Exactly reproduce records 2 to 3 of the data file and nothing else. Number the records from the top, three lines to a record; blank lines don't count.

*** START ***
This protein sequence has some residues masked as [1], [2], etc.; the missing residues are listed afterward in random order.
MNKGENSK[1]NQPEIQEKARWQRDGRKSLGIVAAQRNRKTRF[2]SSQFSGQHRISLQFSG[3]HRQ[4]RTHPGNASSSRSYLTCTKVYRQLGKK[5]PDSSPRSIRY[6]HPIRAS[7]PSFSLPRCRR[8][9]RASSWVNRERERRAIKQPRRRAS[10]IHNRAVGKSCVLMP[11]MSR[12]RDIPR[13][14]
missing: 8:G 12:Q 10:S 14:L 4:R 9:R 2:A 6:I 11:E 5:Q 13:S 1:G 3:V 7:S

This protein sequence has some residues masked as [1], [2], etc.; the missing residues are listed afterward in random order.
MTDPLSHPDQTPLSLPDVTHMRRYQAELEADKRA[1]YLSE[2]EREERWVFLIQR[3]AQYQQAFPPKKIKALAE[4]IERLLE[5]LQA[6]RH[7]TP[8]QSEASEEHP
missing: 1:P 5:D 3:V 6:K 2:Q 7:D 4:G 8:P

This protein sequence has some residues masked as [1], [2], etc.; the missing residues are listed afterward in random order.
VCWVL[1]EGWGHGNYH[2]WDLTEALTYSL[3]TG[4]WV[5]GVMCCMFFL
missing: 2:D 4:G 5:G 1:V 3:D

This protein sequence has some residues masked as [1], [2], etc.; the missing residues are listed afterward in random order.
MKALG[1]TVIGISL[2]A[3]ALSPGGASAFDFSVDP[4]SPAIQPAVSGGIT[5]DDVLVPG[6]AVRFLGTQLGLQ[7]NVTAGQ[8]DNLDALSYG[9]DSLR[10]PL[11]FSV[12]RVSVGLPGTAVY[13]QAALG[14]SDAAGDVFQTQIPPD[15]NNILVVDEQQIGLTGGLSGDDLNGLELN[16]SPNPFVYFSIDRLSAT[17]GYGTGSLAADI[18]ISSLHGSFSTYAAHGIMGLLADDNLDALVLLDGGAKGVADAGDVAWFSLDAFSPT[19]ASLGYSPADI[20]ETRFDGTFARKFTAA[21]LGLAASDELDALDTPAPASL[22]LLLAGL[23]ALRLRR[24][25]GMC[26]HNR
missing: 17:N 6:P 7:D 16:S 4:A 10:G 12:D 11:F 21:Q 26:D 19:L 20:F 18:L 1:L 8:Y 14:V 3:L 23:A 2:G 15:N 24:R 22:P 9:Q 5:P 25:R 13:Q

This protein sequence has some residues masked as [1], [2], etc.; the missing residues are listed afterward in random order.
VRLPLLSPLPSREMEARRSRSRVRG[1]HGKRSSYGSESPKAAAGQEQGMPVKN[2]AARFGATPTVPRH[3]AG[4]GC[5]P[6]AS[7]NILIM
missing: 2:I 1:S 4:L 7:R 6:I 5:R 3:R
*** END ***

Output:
This protein sequence has some residues masked as [1], [2], etc.; the missing residues are listed afterward in random order.
MTDPLSHPDQTPLSLPDVTHMRRYQAELEADKRA[1]YLSE[2]EREERWVFLIQR[3]AQYQQAFPPKKIKALAE[4]IERLLE[5]LQA[6]RH[7]TP[8]QSEASEEHP
missing: 1:P 5:D 3:V 6:K 2:Q 7:D 4:G 8:P

This protein sequence has some residues masked as [1], [2], etc.; the missing residues are listed afterward in random order.
VCWVL[1]EGWGHGNYH[2]WDLTEALTYSL[3]TG[4]WV[5]GVMCCMFFL
missing: 2:D 4:G 5:G 1:V 3:D